Hi Karen,

Thanks for looking at this.

On 15/02/2018 1:16 AM, Karen Kinnear wrote:
David,

Re-reading these I had one suggestion:

- java/lang/invoke/MethodHandles.java
       * <p>
-     * In some cases, access between nested classes is obtained by the Java 
compiler by creating
-     * an wrapper method to access a private method of another class
-     * in the same top-level declaration.
+     * Since JDK 11 the relationship between nested types can be expressed 
directly through the
+     * {@code NestHost} and {@code NestMembers} attributes.
+     * (See the Java Virtual Machine Specification, sections 4.7.28 and 
4.7.29.)
+     * In that case, the lookup class has direct access to private members of 
all its nestmates, and
+     * that is true of the associated {@code Lookup} object as well.
+     * Otherwise, access between nested classes is obtained by the Java 
compiler creating
+     * a wrapper method to access a private method of another class in the 
same nest.
       * For example, a nested class {@code C.D}

Updated the nested classes description to cover legacy approach and new nestmate approach.

-     * {@code C.E} would be unable to those private members.
+     * {@code C.E} would be unable to access those private members.

Fixed typo: "access" was missing.

       * <em>Discussion of private access:</em>
       * We say that a lookup has <em>private access</em>
       * if its {@linkplain #lookupModes lookup modes}
-     * include the possibility of accessing {@code private} members.
+     * include the possibility of accessing {@code private} members
+     * (which includes the private members of nestmates).
       * As documented in the relevant methods elsewhere,
       * only lookups with private access possess the following capabilities:
       * <ul style="font-size:smaller;">
-     * <li>access private fields, methods, and constructors of the lookup class
+     * <li>access private fields, methods, and constructors of the lookup 
class and its nestmates

Clarify that private access includes nestmate access.

-     *  access all members of the caller's class, all public types in the 
caller's module,
+     *  access all members of the caller's class and nestmates, all public 
types in the caller's module,
For the above, I would change this to
* access all members of the caller’s class, all private members of nestmates, all types in the caller’s package, all public …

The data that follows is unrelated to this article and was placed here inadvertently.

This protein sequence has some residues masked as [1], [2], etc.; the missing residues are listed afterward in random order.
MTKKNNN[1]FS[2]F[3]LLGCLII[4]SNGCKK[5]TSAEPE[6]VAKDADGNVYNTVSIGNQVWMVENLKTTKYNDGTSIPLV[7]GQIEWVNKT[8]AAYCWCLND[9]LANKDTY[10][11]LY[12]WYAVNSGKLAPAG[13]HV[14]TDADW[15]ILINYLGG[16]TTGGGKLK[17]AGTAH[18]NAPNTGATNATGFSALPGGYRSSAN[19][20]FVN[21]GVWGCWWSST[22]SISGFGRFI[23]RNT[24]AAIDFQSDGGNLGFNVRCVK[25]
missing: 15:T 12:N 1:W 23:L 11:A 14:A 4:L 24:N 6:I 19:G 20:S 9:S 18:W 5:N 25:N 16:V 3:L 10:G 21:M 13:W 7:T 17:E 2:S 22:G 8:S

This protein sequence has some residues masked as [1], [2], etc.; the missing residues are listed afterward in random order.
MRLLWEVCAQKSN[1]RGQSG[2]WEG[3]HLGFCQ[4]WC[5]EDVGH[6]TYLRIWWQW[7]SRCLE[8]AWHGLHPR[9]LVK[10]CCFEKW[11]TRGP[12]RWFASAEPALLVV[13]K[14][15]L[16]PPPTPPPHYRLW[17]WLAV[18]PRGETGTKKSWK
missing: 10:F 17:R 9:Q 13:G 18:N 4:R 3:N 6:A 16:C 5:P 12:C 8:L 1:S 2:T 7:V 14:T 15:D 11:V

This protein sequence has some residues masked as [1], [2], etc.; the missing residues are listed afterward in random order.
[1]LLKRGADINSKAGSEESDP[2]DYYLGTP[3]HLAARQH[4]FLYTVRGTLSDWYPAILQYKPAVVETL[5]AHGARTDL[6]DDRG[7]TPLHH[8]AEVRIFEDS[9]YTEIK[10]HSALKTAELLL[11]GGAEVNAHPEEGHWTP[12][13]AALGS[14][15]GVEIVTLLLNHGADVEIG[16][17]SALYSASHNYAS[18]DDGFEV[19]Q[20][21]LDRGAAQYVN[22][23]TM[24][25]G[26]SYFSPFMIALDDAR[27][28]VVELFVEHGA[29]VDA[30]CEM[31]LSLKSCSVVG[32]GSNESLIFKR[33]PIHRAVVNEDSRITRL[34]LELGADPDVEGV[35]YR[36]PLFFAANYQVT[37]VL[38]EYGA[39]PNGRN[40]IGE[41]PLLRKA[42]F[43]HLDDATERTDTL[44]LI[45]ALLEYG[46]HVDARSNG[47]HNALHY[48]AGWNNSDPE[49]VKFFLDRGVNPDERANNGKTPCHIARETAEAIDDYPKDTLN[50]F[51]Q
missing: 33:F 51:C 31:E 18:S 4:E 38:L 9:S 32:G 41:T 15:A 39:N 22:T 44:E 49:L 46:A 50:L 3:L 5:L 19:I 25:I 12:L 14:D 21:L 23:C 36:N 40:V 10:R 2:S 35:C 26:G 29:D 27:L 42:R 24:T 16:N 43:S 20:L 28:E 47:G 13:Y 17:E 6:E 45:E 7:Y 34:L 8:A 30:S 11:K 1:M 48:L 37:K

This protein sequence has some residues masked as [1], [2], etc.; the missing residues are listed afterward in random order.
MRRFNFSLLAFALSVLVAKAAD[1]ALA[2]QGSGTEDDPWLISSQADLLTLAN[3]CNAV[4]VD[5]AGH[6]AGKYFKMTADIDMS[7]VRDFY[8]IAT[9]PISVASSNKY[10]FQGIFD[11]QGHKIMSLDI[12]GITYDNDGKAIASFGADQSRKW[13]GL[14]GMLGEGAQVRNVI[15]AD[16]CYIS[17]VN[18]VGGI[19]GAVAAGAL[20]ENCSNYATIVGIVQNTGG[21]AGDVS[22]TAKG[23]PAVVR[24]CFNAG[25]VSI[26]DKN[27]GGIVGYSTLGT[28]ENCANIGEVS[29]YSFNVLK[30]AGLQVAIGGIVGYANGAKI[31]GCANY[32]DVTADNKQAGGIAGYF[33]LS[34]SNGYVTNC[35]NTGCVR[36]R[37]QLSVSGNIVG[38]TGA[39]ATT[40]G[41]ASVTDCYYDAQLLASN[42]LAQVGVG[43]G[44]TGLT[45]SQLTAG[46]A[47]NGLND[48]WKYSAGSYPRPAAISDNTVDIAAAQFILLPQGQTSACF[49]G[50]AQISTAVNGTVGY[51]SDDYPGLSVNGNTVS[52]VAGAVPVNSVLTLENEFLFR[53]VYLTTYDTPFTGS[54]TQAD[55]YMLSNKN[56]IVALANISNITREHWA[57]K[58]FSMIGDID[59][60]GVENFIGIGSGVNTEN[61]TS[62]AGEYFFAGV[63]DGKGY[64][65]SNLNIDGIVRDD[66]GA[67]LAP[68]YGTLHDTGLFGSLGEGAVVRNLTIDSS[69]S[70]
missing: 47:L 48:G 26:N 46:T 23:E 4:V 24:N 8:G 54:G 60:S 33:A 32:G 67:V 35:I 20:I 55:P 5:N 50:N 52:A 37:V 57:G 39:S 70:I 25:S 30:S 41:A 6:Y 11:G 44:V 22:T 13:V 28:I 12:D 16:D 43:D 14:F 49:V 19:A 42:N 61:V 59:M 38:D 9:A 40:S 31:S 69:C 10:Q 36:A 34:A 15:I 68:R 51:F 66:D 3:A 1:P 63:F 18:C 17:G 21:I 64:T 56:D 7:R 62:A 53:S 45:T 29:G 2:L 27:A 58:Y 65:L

Specifically, we are extended the PRIVATE mode as above to include access to all private members of nestmates and this description is trying to summarize access when all possible bits are set. None of the settings give you access to default (package-private) members that a nestmate inherits from a different package - since the Lookup model is based on the JVMS/bytecode behavior.

True - you don't get access to a nestmates inherited protected members declared in a different package. I certainly didn't intend to somehow imply that.

I added the types in the caller’s package since PACKAGE gives you that but it was missing from the existing list.

Backing up ... in 8 this method doc simply said:

"A freshly-created lookup object on the caller's class has all possible bits set, since the caller class can access all its own members."

It doesn't try to say what a class can access, it just makes the obvious statement that it can access all its own members. If that was the current text I would not have needed to make any adjustment for nestmates.

But for 9/10 it states:

"A freshly-created lookup object on the caller's class has all possible bits set, except UNCONDITIONAL. The lookup can be used to access all members of the caller's class, all public types in the caller's module, and all public types in packages exported by other modules to the caller's module."

This is quite a different formulation as it now tries to enumerate the set of accessible things - or at least gives that impression to me! But it is not complete as it doesn't mention non-public types in the current package, nor does it mention package-accessible members of types (whether public or not).

With nestmates we have only expanded to include private member access, but the original text doesn't touch on nestmates directly at all. If we were to say only "all private members of nestmates" then we seem to suggest no access to the all the other members (public, directly declared protected, package). But if we say "nestmates" then that may imply more than intended as you point out. If we say nothing then we again imply by omission that there is no nestmate access.

This seems to be a bit of an unwravelling thread started by the changes in 9. I would suggest we simply delete this sentence altogether:

"The lookup can be used to access all members of the caller's class, all public types in the caller's module, and all public types in packages exported by other modules to the caller's module."

as each of the modes, together with the "Access Checking" section of the class docs, define what is accessible under which mode. I don't think lookupModes() needs to try and restate that.

What do you think?

Thanks,
David

thanks,
Karen


Thanks,

David


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